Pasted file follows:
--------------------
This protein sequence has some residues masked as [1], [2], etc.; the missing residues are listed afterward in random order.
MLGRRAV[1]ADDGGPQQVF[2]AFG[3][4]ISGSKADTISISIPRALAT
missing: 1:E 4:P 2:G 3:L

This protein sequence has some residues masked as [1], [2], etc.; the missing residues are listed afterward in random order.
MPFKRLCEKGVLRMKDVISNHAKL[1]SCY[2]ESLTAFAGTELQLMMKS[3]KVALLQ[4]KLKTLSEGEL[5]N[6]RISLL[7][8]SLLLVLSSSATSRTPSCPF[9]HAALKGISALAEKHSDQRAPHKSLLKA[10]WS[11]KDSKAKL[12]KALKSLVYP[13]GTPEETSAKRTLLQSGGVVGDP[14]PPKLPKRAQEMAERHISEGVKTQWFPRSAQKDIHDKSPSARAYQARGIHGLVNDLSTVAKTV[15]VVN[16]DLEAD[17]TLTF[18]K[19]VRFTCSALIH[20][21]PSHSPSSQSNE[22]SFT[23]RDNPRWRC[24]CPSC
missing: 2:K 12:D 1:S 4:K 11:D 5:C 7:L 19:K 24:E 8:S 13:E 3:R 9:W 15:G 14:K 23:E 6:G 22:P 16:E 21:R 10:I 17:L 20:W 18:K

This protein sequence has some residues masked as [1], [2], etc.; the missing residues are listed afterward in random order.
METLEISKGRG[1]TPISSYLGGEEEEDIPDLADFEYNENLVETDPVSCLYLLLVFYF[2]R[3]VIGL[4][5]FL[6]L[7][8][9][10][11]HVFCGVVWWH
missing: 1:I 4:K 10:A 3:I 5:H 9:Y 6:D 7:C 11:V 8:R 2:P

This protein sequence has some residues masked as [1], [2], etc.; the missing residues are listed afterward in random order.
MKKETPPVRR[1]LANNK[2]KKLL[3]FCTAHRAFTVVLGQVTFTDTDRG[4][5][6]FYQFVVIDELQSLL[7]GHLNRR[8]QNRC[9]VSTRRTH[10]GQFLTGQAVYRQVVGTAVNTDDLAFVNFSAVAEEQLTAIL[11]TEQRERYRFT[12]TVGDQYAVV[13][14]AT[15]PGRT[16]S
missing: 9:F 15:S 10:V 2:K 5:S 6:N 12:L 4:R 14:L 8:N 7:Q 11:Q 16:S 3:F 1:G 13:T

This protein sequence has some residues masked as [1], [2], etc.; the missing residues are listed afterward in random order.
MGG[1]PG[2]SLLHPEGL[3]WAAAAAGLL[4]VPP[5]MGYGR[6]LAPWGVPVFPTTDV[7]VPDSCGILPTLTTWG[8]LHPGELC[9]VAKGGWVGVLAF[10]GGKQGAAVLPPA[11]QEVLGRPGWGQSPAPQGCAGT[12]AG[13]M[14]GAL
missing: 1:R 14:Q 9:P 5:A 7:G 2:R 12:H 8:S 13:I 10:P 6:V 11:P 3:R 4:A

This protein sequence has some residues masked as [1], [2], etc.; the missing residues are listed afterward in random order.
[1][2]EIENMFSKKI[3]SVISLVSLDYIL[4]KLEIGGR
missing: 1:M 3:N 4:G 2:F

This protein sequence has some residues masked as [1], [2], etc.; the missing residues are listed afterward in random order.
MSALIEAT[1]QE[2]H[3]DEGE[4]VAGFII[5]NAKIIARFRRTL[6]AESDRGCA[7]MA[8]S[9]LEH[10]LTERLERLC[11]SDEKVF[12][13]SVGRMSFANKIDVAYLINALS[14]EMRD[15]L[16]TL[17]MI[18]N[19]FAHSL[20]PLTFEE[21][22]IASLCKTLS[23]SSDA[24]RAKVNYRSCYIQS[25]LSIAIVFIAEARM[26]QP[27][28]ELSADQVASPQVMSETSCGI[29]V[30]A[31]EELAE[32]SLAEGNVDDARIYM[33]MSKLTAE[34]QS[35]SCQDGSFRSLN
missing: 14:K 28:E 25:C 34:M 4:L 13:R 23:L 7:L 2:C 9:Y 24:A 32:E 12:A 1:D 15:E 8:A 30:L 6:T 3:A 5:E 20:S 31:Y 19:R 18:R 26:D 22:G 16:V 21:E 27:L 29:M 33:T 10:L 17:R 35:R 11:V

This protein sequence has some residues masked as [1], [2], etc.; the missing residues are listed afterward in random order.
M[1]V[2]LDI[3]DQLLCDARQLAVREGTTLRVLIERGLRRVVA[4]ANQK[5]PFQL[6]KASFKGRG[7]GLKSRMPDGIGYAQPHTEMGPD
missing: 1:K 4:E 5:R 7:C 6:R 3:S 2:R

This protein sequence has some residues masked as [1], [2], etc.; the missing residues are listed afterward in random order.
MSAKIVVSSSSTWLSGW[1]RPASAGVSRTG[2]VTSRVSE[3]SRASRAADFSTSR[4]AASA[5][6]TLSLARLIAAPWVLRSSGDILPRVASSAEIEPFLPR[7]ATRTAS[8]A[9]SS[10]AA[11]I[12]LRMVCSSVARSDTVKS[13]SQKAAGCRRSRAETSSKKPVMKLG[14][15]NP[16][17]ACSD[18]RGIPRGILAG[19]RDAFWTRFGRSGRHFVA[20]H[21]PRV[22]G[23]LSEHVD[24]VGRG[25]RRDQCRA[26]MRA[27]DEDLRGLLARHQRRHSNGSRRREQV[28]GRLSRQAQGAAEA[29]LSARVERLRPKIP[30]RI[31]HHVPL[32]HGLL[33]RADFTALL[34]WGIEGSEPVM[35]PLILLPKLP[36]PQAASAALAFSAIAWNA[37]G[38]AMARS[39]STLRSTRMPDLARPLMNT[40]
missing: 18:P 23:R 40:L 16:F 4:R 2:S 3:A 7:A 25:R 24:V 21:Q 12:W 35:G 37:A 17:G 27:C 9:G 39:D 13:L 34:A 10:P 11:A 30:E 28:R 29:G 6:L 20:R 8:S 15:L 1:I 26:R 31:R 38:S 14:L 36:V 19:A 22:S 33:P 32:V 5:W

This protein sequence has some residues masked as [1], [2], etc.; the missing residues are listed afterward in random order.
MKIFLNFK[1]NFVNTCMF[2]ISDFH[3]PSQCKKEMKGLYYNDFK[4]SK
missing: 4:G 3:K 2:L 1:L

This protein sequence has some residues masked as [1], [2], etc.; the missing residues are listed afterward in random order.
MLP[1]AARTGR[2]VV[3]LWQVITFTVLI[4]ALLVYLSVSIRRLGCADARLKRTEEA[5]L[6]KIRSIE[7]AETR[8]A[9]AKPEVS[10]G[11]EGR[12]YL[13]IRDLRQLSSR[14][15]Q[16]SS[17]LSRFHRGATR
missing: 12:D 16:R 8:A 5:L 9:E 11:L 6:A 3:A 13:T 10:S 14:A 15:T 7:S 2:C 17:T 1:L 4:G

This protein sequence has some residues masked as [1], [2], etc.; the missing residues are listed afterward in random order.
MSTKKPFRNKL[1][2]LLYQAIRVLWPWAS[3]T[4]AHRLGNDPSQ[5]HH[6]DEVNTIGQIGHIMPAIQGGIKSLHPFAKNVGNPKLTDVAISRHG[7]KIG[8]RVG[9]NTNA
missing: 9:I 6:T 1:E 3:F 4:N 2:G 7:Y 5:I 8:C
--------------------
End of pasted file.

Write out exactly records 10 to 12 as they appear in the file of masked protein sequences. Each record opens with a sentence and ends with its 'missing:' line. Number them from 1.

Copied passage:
This protein sequence has some residues masked as [1], [2], etc.; the missing residues are listed afterward in random order.
MKIFLNFK[1]NFVNTCMF[2]ISDFH[3]PSQCKKEMKGLYYNDFK[4]SK
missing: 4:G 3:K 2:L 1:L

This protein sequence has some residues masked as [1], [2], etc.; the missing residues are listed afterward in random order.
MLP[1]AARTGR[2]VV[3]LWQVITFTVLI[4]ALLVYLSVSIRRLGCADARLKRTEEA[5]L[6]KIRSIE[7]AETR[8]A[9]AKPEVS[10]G[11]EGR[12]YL[13]IRDLRQLSSR[14][15]Q[16]SS[17]LSRFHRGATR
missing: 12:D 16:R 8:A 5:L 9:E 11:L 6:A 3:A 13:T 10:S 14:A 15:T 7:S 2:C 17:T 1:L 4:G

This protein sequence has some residues masked as [1], [2], etc.; the missing residues are listed afterward in random order.
MSTKKPFRNKL[1][2]LLYQAIRVLWPWAS[3]T[4]AHRLGNDPSQ[5]HH[6]DEVNTIGQIGHIMPAIQGGIKSLHPFAKNVGNPKLTDVAISRHG[7]KIG[8]RVG[9]NTNA
missing: 9:I 6:T 1:E 3:F 4:N 2:G 7:Y 5:I 8:C